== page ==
Awards can be a wonderful thing. I was given a medal a couple of years ago for being a living organ donor. The medal sits in a custom wooden box on a shelf, under a 1970s wooden carved bust Godfrey gave me to when I was a teenager. The award is but a symbol. The actually blood and guts sacrifice is impossible to imagine when you see the medal. However it is a nice thing to look at every so often. It’s golden-coloured and shiny. It has a dogwood flower engraved on it (BC’s provincial tree). This bitty piece of metal is a symbol of that particular struggle and the triumph of life.
At my friend Elsie’s suggestion late in 2014, I sent a copy of my first book “Wood Storms, Wild Canvas: The Art of Godfrey Stephens” to the IPPY Awards: The 19th Annual Independent Book Awards 2015. Then I promptly forgot about it. Then I remembered about it a few weeks ago. So, I went to the website. Didn’t see my book listed as a winner in the art category. So I forgot about it again.
Then yesterday, I got a big envelope in the mail. I had no idea what was in it. Just opened it up. A chunky round metallic golden thing fell out of the envelope and almost broke my toe!
My brow furrowed, I picked it up and was wondering who was trying to sell me what. I get free pens, address stickers and books in the mail routinely. Well….It turns out that my first published book won a Gold Medal for Best Regional Non-Fiction! Over 5700 entries for the IPPY awards were submitted. I was smiling. (I should have checked the Regional Awards section!)
This award is particularly lovely because it’s truly independent recognition – after years of planning and months of furious work with a free-spirited, loving, wonderful y muy complicado artist who is my father’s older brother. It is also a testament to all the people who contributed words, photos and stories… from my father to Lloyd Kahn to Robert Amos. Peter Grant to Joe David to Aija Steele. Truly, many a time I worried that I might spend forever writing this book. There was so much I didn’t know about Godfrey and had to learn and pronto. I didn’t even realize that he was a ‘real’ oil on canvas painter until a few years ago! I thought he only painted watercolors and boats. How wrong I was! His large murals go back to the 1960s. I had to learn the difference between a print and an original. I had to learn how to use a camera. I ended up with a PhD in Godfrey. Over a few years, I sorted through thousands of photos letters and emails and needed Godfrey’s advice and blessing to incorporate the best of them into the book. Of course (?!) I love Godfrey to bits but to say that the process was challenging is a bit of an understatement.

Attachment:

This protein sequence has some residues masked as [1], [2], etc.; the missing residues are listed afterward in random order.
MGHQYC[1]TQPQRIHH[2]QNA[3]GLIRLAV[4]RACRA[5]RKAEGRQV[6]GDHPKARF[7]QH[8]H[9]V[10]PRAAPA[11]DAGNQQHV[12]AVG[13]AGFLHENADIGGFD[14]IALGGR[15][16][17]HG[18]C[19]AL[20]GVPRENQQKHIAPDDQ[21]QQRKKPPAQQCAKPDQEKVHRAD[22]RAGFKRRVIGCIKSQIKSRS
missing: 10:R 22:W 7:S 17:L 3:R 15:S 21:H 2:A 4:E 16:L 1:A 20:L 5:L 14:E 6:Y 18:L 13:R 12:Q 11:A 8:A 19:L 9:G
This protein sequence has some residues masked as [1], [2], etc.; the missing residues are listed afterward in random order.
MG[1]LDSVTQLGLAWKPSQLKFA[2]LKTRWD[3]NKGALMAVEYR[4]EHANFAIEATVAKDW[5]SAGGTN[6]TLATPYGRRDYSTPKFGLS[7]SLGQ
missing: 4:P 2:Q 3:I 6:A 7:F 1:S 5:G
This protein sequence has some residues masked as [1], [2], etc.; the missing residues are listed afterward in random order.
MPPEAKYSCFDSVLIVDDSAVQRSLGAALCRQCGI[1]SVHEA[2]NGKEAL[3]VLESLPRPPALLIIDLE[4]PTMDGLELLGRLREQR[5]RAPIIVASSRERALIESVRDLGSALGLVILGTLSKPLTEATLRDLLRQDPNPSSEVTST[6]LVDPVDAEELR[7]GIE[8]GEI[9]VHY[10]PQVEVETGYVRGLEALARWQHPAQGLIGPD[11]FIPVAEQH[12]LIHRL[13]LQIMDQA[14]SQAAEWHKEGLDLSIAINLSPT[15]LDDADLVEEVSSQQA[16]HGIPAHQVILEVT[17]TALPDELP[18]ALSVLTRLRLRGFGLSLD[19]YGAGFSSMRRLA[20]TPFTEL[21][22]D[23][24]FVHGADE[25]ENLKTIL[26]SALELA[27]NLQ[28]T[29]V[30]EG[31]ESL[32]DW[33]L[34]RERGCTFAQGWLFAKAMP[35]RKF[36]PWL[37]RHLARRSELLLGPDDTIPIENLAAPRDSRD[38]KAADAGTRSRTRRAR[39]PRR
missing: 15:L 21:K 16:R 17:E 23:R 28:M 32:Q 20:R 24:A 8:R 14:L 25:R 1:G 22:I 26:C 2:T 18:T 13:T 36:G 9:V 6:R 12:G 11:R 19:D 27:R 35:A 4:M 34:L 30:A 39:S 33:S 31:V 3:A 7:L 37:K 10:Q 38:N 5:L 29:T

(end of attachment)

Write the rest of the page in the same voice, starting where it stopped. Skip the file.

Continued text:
Here’s an anecdote that illustrates the process.
me: Godfrey can you please tell me about this boat?
Godfrey: It’s not a significant boat. I sailed it a couple times and then gave it away.
Me: (writing this down: not a significant boat). But I’d like to use it, it’s a beautiful picture of the boat on seaweed. Please Godfrey! Focus por favor. What is it called? Where is it now? When was it made?
Godfrey: Gah, it’s a modified Rushton Sailing Canoe wth a junk main. I called it S/V Lil Till. Now woah! Hey! Look at this picture of my friend from Jamaica in 1964. No – – OH! Look at this one!
(30 minutes later)
Me: Godfrey can I just review with you some of these pictures before I leave?
Godfrey: Wait! Just look at this picture now!
Me: Godfrey please focus with me.
Godfrey: yeah, but listen to this groovy tune. This takes me back to Paris where I lived on the Seine in a houseboat owned by Picasso’s dentist.
Me: Really? Wow. (looking at my watch and putting the photo of the boat in front of his nose). Okay Uncle G, I have to go, I wrote that this is S/V Lil Til, a Rushton sailing canoe. Also it’s not a significant boat.
Godfrey: WHAT!!!??? WHY ARE YOU SAYING THAT’S NOT A SIGNIFICANT BOAT!? Gurdeep, it has travelled all over the world, on the Nile and in all the oceans of the world. You can’t say that it’s not significant!
Me: (sheepish, incredulous and mildly indignant) I’m just reading back what you said a few minutes ago.
Godfrey: You have to get your facts straight.
Repeat this process for each image and word that went into the book. The Storms in the title could very well refer not only to the art but the process of creating this book. We argued (in mostly a friendly way) ad nauseum. Poor Godfrey, neither of us had ever published a book before and we didn’t know really what we were doing. The worst were low-res photos that would print small but looked good on screen. Godfrey couldn’t understand why… We also argued over text. Godfrey wanted me to not have any explanations about the art. He wanted to include his friends and their art. And write the whole book in Haiku’s. Or better yet, without any words whatsoever. “Make people really work to understand it,” was his idea. I like the idea of an experimental book but I wanted a more classic coffee table book. Godfrey is hard enough to understand to begin with. And his art! His art is multiple layers upon multi-dimensional layers of meanings and quadruple entrendres. Flipping through the book Godfrey wanted would be like going through his photos with him. Interesting, entertaining and good until you had to go, leaving you a little befuddled if not entirely convoluted.
I won’t get into the time I was at the studio trying to get information on photos and Godfrey decided to modify a friend’s print with some red vino….